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Nobody says he's dumb, but everyone says he's an asshole.

"weasels all the way down"

Old Joe Medill, the father of Chicago politics, met an elderly lady who told him that Chicago rested on the back of a colossal weasel. "But, my dear lady," Joe asked, as politely as possible, "what holds up the weasel?" "Ah," she said, "that's easy. He is crouching on the back of another weasel." "Oh, I see," said the Mayor, "But would you be so good as to tell me what holds up the second weasel?" "It's no use," said the old lady, realizing she was being lead into a logical trap. "It's weasels-weasels-weasels, all the way down!"

patronage all the way up, corruption all the way down

Posted by teasel 02/19/2011 at 12:28PM

After Rahm Emanuel left his patronage gig ignoring corruption on Freddie Mac’s board, he came back to Chicago to run for congress. As Rahm was instrumental in getting Mayor Daley elected in the first place, the Mayor returned the favor by sending his chain gang of city workers to illegally campaign for Rahmbo in every one of his congressional campaigns.

Rahm says he didn’t know anything about it. I guess he could be lying, in which case he’s a liar and we can share a weak laugh at some sad joke about politicians. But if he’s not lying that makes me even more worried, because it tells us a lot about how successful he’s going to be at tackling corruption as Mayor when he couldn’t see that his own campaign was riddled with it for over half a decade:

Emanuel’s first bid for public office — his 2002 congressional run — and his re-election bids in 2004 and 2006 were boosted by city workers who were part of a political machine loyal to Mayor Richard Daley that was targeted by federal prosecutors for rigging city hiring and promotions to reward allies. Several top Daley administration officials were convicted in the probe, and the last of them — former Streets and Sanitation Commissioner Al Sanchez — was sentenced to 2 1/2 years in prison on Thursday.

According to court testimony, public records and interviews, members of pro-Daley street armies gathered petition signatures, knocked on doors and got out the vote for Emanuel.

Ever since he was first identified as a beneficiary of illegal patronage, Emanuel has maintained he was not aware of anything improper.

But the Tribune interviewed more than half a dozen current or former city workers who said they did volunteer work on the Emanuel campaign at the direction of their Democratic bosses.

James Sprandel, a retired Streets and Sanitation Department worker, said he circulated petitions for Emanuel at the urging of his now-convicted former boss, Daniel Katalinic, then a deputy commissioner in the department. Emanuel shared a beer with Sprandel and other campaign volunteers to thank them during his first campaign, the retired worker said.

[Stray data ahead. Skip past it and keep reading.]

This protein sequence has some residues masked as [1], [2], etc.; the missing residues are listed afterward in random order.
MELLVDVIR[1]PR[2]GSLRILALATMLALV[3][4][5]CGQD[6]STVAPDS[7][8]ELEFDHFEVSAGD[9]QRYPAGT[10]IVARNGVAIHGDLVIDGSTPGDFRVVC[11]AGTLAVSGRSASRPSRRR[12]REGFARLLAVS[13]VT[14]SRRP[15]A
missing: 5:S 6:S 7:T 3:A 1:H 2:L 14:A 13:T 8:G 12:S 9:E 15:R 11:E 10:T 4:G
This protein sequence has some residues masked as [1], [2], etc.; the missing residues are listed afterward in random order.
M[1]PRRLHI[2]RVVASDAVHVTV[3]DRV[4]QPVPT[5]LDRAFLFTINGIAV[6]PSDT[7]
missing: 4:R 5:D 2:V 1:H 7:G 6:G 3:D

“He knew we were working for him,” said Sprandel, who said he supports Emanuel for mayor. “I told him I was part of the Katalinic crew. He thanked me for the help. He knew we were helping him. Of course he knew.”

Emanuel declined to be interviewed for this story.

More than three dozen Emanuel campaign volunteers during his 2006 re-election bid also showed up on a secret “clout list” that surfaced in the 2006 trial of Robert Sorich, Daley’s patronage chief.

According to court testimony, Katalinic and Sorich met at Emanuel’s campaign headquarters in 2002.

Katalinic also testified that he took election-season orders from Greg Goldner, who managed Daley’s 2003 re-election bid as well as Emanuel’s first bid for Congress. Goldner — who was never charged in the hiring scandal — said he never had any knowledge of illegal patronage.

Street-level city workers said they understood what was happening.

“Daley made him a personal project,” Sprandel said of Emanuel. “Up until that time, I had never heard of Rahm Emanuel, but the Daley forces at City Hall said, ‘We are going to support him,’ so we did.

“That is just the way it was,” he said. “To get overtime or coveted assignments, you had to volunteer your time for politics.”

Jesus Navarro, a laborer in the city Water Department whose name appeared on the clout list, talks of the difference between then and now.

Back then, Navarro collected signatures for Emanuel at the request of then-Ald. William Banks, 36th.

“That was a long time ago, wasn’t he running for Senate or something?” Navarro said. “I don’t remember. I just did the politics to protect my job.

“I don’t know Rahm Emanuel. I just wanted to feel safe in my job, so I joined the 36th Ward organization,” Navarro added. “Then the inspector general came out with all the patronage stuff and there was nothing they could do for us anymore.”

That’s the kind of government background Chicago is used to, if not exactly the kind of good government it needs.

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